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20 February 2013, 12:04

Oracle plugs security holes: Updates for Java 1.4 to 7

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On Tuesday night, Oracle published the promised update for the emergency "Critical Patch Update" that the company released earlier than scheduled, three weeks ago. The update affects all Java runtime environments from version 1.4 up to and including the current version 7.

This update is designed to close three holes with the highest threat rating of 10. These vulnerabilities have the CVE identifiers CVE-2013-1484, CVE-2013-1486 and CVE-2013-1487 and can be exploited remotely without authentication. They affect libraries, deployment components and, once again, JMX; the Java Management Extensions were at the centre of the holes discovered by security researcher Adam Gowdiak.

All three holes, as well as a fourth, less severe one (CVE-2013-1485) in the libraries, are related to the execution of Java in browsers via Web Start. In Germany, for example, this technology is used for applications such as the German ElsterOnlineGerman language link online tax return system and the official German AusweisApp ID service.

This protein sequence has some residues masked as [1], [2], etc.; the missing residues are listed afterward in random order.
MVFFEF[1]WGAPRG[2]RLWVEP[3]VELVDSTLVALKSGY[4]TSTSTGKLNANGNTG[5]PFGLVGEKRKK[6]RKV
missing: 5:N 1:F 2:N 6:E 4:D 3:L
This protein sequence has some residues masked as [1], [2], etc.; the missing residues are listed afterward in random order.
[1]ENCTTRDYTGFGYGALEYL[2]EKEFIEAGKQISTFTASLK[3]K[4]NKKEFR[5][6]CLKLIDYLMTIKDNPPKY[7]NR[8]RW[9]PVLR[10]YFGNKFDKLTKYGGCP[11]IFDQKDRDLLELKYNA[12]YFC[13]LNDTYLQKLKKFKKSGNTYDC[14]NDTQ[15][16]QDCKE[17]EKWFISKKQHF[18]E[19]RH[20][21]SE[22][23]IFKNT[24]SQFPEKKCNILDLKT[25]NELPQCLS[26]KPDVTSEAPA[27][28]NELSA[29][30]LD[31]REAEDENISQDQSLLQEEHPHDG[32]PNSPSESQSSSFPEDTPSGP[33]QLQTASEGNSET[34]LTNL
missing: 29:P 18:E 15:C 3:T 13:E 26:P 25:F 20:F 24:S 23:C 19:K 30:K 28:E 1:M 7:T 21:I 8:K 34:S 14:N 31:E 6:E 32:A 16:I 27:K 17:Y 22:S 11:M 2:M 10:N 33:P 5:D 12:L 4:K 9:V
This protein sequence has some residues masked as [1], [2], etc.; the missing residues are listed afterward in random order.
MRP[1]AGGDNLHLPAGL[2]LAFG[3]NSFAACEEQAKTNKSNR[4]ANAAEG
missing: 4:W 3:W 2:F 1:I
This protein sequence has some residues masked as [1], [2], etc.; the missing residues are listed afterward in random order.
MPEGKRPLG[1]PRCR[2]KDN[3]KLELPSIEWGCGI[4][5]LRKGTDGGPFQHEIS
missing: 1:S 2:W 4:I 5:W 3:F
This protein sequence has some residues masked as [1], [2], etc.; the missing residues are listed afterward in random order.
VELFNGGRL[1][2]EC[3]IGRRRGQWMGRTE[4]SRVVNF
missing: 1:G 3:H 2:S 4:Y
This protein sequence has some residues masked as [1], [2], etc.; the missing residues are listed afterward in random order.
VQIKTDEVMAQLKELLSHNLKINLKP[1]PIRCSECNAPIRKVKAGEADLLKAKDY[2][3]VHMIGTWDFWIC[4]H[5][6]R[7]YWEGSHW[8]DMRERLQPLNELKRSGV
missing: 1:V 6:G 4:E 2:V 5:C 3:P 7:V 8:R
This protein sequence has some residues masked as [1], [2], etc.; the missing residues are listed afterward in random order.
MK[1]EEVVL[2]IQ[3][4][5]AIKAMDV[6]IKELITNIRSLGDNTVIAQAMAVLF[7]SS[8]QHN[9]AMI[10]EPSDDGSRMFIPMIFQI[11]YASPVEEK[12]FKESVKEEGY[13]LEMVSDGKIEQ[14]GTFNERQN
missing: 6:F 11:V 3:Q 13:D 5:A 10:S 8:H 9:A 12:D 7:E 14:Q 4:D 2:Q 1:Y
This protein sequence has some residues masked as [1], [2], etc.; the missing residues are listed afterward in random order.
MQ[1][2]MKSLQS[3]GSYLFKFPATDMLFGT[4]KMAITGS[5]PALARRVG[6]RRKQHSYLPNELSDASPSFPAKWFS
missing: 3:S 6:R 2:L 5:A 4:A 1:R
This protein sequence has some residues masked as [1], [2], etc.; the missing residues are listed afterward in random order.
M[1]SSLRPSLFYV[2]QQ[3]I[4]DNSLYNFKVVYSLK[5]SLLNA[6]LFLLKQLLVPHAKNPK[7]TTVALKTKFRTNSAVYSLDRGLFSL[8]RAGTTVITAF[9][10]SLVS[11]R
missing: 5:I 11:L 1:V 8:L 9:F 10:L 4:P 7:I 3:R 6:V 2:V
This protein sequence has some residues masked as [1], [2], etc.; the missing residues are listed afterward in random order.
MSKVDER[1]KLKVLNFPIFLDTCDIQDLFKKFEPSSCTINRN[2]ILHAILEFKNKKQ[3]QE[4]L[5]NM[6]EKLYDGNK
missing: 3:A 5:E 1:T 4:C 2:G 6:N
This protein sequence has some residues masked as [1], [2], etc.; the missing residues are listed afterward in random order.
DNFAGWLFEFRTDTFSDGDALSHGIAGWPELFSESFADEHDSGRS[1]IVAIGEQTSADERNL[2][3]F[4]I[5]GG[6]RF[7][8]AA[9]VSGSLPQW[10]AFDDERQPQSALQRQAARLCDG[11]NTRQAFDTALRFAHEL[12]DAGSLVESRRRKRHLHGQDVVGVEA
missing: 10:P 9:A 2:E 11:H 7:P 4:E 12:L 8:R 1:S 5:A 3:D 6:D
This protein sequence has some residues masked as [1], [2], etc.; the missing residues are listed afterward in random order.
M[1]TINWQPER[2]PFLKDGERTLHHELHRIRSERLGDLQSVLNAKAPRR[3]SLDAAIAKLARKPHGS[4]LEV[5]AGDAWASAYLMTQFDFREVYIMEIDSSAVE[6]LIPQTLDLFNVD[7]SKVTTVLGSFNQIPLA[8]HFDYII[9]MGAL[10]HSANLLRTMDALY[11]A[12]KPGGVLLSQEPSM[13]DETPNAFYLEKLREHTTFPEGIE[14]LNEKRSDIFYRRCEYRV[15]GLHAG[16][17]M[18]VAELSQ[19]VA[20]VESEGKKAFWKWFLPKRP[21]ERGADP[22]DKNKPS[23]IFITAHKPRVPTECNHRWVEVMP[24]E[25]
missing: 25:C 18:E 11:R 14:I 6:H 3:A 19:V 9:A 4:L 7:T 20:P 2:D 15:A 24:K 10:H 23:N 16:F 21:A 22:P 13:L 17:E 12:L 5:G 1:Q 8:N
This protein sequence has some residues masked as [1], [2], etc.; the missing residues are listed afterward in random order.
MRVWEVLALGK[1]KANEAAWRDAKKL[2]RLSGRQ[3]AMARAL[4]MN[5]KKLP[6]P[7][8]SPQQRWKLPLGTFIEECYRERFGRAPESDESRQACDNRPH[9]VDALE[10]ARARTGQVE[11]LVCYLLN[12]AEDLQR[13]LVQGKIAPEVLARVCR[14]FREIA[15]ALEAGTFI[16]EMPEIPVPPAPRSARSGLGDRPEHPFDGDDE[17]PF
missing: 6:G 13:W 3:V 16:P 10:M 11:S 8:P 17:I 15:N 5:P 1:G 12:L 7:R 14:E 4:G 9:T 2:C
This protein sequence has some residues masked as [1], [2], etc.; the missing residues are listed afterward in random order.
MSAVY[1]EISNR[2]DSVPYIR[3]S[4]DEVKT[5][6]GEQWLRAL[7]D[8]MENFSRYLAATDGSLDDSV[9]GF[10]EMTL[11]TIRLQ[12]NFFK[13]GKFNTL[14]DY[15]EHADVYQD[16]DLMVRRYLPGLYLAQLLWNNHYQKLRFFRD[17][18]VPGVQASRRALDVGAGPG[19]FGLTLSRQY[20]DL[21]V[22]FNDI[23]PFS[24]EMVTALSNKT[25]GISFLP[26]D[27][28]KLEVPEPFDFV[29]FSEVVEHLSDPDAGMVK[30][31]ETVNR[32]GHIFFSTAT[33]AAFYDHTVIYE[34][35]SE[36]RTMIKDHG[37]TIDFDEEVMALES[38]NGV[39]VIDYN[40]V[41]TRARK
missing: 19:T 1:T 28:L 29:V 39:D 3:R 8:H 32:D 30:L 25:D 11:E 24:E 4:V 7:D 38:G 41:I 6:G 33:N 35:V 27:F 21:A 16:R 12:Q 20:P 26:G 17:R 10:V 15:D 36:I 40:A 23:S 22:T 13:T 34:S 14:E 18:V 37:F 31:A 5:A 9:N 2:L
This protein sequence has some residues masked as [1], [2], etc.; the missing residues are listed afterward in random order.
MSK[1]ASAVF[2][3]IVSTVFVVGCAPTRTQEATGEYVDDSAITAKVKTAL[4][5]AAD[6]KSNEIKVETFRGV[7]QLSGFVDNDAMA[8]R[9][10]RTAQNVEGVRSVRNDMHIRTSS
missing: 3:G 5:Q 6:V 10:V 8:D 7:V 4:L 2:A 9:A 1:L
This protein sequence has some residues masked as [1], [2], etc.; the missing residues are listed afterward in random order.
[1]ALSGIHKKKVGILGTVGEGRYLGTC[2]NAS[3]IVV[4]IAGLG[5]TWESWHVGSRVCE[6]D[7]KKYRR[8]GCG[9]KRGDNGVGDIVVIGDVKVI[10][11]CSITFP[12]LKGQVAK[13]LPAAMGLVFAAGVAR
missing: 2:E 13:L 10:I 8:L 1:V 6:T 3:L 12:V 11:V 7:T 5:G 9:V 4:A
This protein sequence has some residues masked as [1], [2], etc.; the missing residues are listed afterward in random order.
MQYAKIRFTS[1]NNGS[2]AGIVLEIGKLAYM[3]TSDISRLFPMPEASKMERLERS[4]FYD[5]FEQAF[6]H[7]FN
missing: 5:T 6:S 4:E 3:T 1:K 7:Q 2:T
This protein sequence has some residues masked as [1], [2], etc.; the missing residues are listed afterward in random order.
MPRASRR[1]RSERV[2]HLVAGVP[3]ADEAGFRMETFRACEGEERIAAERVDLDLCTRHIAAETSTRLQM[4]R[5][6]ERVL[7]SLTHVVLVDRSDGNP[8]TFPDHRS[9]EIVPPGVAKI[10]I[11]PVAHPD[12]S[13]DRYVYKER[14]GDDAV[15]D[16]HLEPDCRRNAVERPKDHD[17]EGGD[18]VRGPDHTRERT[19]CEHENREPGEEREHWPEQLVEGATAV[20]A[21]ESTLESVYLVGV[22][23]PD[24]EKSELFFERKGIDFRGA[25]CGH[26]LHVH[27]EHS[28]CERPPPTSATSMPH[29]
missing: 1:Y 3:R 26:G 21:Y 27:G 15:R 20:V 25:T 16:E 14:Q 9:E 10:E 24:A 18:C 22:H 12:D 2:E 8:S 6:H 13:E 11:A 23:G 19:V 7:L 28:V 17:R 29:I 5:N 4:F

Oracle has also closed the vulnerability in the TLS/SSL implementation that is known as "Lucky 13" (CVE-2013-0169). Related attacks exploit the fact that decrypting certain specially crafted messages takes longer than the decryption of other messages. However, those who discovered this vulnerability don't consider it a viable attack vector, and Oracle has rated the hole at a threat level of 4.3 out of the possible maximum of 10. It is the only hole in the latest bulletin that affects the server use of Java.

Java users should update as soon as possible. For Mac OS X, Apple has made an updated version of Java 6 available via the software update feature. Those who use its successor must obtain the software from Oracle directly. The next scheduled update for Java is set for 16 April.

With this patch, Oracle has provided the last public security updates for Java 6. Future updates for this version will only be available to paying support customers. Java 6 is currently still the most widely used desktop version.


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